Introducing Graphic Experiential Evidencing (GEE). How can the use of graphic novel fill a gap in the service design toolkit for communicating experience and emotion?
With an increasing focus on experience-centric services, where deeper customer connection is to be achieved by heightened dramaturgy and emotional engagement, service design must ensure it has tools that can model and communicate these experiences during service development.
Existing methods of visualizing services such as the Service Blueprint, whilst good for modeling the structure of experience delivery, do not convey the richness of the experiences itself.
Graphic Experiential Evidencing (GEE) has been developed through a process of research by design during a design intervention for the improvement of stadium football experience, when existing service design visualization tools were found lacking for the communicating of the designed experience to stakeholders.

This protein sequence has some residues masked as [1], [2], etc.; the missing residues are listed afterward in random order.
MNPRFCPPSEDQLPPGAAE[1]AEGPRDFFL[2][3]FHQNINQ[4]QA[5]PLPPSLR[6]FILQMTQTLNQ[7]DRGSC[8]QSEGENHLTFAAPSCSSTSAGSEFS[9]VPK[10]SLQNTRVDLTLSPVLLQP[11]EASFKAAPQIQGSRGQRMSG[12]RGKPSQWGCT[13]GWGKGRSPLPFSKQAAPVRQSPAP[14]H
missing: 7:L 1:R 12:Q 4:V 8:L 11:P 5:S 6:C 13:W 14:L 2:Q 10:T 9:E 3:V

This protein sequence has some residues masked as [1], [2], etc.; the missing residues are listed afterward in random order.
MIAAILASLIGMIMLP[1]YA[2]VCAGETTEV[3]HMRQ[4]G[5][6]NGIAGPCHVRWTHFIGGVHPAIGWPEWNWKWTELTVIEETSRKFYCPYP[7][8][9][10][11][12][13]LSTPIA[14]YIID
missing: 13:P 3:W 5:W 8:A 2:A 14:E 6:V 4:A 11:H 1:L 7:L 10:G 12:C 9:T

This paper describes work in progress that adapts the graphic novel as a way to aid in the conveying of desired ‘on brand’ experience and desired emotional response in context.
Interviews with those involved in the project as well as other service designers suggest that using GEE in combination with existing service design tools offers great promise. Results show that the technique gives the service designer new ways to deliver an experience sample and communicate projected experiences and emotion to clients during the development of new services.